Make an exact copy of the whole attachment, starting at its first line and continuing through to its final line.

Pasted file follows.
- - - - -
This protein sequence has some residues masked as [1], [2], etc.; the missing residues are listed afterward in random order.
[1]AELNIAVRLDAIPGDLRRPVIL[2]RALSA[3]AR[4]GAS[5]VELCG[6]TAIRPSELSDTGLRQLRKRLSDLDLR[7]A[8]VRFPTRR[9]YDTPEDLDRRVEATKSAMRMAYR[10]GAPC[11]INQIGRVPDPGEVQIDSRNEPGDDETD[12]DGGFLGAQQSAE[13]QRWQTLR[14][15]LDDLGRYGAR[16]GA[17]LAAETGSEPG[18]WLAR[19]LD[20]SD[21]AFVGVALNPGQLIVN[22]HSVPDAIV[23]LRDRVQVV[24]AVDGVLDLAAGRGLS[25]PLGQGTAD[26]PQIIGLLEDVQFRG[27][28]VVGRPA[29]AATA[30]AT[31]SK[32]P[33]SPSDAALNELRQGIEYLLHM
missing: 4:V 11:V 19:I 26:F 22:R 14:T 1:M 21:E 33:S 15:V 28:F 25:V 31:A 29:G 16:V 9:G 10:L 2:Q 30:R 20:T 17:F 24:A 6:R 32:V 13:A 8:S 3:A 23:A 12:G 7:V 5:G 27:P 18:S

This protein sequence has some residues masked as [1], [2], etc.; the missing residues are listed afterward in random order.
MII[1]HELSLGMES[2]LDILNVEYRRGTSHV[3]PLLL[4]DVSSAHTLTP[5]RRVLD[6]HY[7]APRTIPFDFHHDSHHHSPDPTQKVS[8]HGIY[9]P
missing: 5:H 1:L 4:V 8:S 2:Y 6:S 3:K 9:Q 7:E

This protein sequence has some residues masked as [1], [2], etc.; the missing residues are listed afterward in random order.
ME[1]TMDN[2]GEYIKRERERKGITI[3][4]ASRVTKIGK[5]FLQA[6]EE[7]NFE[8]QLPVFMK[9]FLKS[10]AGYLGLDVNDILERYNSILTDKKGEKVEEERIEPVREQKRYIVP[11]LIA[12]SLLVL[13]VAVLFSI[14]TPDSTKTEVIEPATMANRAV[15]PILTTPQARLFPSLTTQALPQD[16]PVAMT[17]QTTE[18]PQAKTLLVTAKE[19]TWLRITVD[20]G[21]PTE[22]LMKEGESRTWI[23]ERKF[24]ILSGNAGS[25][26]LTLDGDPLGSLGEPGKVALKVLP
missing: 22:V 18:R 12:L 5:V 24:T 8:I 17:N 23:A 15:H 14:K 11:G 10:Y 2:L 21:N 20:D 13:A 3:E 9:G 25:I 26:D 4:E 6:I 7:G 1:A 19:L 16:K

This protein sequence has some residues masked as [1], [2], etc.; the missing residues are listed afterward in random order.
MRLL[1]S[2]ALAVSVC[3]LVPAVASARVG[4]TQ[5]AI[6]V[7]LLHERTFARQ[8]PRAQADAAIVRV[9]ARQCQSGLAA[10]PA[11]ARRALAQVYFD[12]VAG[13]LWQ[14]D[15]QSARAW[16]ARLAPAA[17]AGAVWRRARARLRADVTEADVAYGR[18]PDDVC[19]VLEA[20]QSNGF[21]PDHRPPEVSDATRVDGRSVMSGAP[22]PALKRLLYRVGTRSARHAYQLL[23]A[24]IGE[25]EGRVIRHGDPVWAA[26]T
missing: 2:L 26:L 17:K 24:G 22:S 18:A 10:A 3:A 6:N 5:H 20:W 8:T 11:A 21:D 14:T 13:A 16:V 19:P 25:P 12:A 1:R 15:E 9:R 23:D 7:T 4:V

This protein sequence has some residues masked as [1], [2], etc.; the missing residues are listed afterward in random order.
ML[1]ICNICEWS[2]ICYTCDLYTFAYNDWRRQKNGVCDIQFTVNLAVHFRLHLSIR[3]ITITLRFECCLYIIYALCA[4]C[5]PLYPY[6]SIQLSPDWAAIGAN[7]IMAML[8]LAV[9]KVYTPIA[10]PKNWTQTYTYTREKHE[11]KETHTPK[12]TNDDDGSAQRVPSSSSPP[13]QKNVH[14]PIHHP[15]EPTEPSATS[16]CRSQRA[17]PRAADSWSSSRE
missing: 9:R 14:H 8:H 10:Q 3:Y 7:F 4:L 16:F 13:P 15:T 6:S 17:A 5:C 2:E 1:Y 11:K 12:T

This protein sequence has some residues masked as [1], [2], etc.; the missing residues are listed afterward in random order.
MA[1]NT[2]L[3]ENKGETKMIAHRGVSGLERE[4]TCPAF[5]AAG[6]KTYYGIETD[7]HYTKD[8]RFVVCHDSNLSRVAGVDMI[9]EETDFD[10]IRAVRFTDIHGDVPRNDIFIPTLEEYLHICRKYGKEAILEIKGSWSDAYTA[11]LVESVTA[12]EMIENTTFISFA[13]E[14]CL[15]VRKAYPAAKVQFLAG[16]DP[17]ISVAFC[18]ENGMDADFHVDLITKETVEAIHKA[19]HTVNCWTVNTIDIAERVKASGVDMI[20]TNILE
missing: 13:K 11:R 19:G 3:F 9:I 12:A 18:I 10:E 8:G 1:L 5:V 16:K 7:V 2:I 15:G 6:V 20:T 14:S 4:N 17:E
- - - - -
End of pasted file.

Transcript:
This protein sequence has some residues masked as [1], [2], etc.; the missing residues are listed afterward in random order.
[1]AELNIAVRLDAIPGDLRRPVIL[2]RALSA[3]AR[4]GAS[5]VELCG[6]TAIRPSELSDTGLRQLRKRLSDLDLR[7]A[8]VRFPTRR[9]YDTPEDLDRRVEATKSAMRMAYR[10]GAPC[11]INQIGRVPDPGEVQIDSRNEPGDDETD[12]DGGFLGAQQSAE[13]QRWQTLR[14][15]LDDLGRYGAR[16]GA[17]LAAETGSEPG[18]WLAR[19]LD[20]SD[21]AFVGVALNPGQLIVN[22]HSVPDAIV[23]LRDRVQVV[24]AVDGVLDLAAGRGLS[25]PLGQGTAD[26]PQIIGLLEDVQFRG[27][28]VVGRPA[29]AATA[30]AT[31]SK[32]P[33]SPSDAALNELRQGIEYLLHM
missing: 4:V 11:V 19:I 26:F 22:R 14:T 1:M 21:E 33:S 15:V 28:F 25:V 31:A 29:G 16:V 9:G 10:L 2:Q 30:R 20:T 17:F 24:A 6:R 32:V 13:A 8:S 3:A 23:A 12:G 7:V 5:G 27:P 18:S

This protein sequence has some residues masked as [1], [2], etc.; the missing residues are listed afterward in random order.
MII[1]HELSLGMES[2]LDILNVEYRRGTSHV[3]PLLL[4]DVSSAHTLTP[5]RRVLD[6]HY[7]APRTIPFDFHHDSHHHSPDPTQKVS[8]HGIY[9]P
missing: 5:H 1:L 4:V 8:S 2:Y 6:S 3:K 9:Q 7:E

This protein sequence has some residues masked as [1], [2], etc.; the missing residues are listed afterward in random order.
ME[1]TMDN[2]GEYIKRERERKGITI[3][4]ASRVTKIGK[5]FLQA[6]EE[7]NFE[8]QLPVFMK[9]FLKS[10]AGYLGLDVNDILERYNSILTDKKGEKVEEERIEPVREQKRYIVP[11]LIA[12]SLLVL[13]VAVLFSI[14]TPDSTKTEVIEPATMANRAV[15]PILTTPQARLFPSLTTQALPQD[16]PVAMT[17]QTTE[18]PQAKTLLVTAKE[19]TWLRITVD[20]G[21]PTE[22]LMKEGESRTWI[23]ERKF[24]ILSGNAGS[25][26]LTLDGDPLGSLGEPGKVALKVLP
missing: 22:V 18:R 12:L 5:V 24:T 8:I 17:N 23:A 15:H 14:K 11:G 10:Y 2:L 21:N 20:D 13:A 3:E 9:G 25:I 26:D 4:E 6:I 7:G 1:A 19:L 16:K

This protein sequence has some residues masked as [1], [2], etc.; the missing residues are listed afterward in random order.
MRLL[1]S[2]ALAVSVC[3]LVPAVASARVG[4]TQ[5]AI[6]V[7]LLHERTFARQ[8]PRAQADAAIVRV[9]ARQCQSGLAA[10]PA[11]ARRALAQVYFD[12]VAG[13]LWQ[14]D[15]QSARAW[16]ARLAPAA[17]AGAVWRRARARLRADVTEADVAYGR[18]PDDVC[19]VLEA[20]QSNGF[21]PDHRPPEVSDATRVDGRSVMSGAP[22]PALKRLLYRVGTRSARHAYQLL[23]A[24]IGE[25]EGRVIRHGDPVWAA[26]T
missing: 2:L 26:L 17:K 24:G 22:S 18:A 10:A 3:A 6:N 5:H 20:W 8:T 11:A 21:D 14:T 13:A 16:V 19:P 25:P 12:A 1:R 15:E 9:R 23:D 7:T 4:V

This protein sequence has some residues masked as [1], [2], etc.; the missing residues are listed afterward in random order.
ML[1]ICNICEWS[2]ICYTCDLYTFAYNDWRRQKNGVCDIQFTVNLAVHFRLHLSIR[3]ITITLRFECCLYIIYALCA[4]C[5]PLYPY[6]SIQLSPDWAAIGAN[7]IMAML[8]LAV[9]KVYTPIA[10]PKNWTQTYTYTREKHE[11]KETHTPK[12]TNDDDGSAQRVPSSSSPP[13]QKNVH[14]PIHHP[15]EPTEPSATS[16]CRSQRA[17]PRAADSWSSSRE
missing: 9:R 14:H 8:H 10:Q 3:Y 7:F 4:L 16:F 13:P 15:T 6:S 17:A 5:C 2:E 1:Y 11:K 12:T

This protein sequence has some residues masked as [1], [2], etc.; the missing residues are listed afterward in random order.
MA[1]NT[2]L[3]ENKGETKMIAHRGVSGLERE[4]TCPAF[5]AAG[6]KTYYGIETD[7]HYTKD[8]RFVVCHDSNLSRVAGVDMI[9]EETDFD[10]IRAVRFTDIHGDVPRNDIFIPTLEEYLHICRKYGKEAILEIKGSWSDAYTA[11]LVESVTA[12]EMIENTTFISFA[13]E[14]CL[15]VRKAYPAAKVQFLAG[16]DP[17]ISVAFC[18]ENGMDADFHVDLITKETVEAIHKA[19]HTVNCWTVNTIDIAERVKASGVDMI[20]TNILE
missing: 13:K 11:R 19:G 3:F 9:I 12:A 18:I 10:E 8:G 1:L 5:V 16:K 7:V 2:I 15:G 6:V 20:T 14:S 4:N 17:E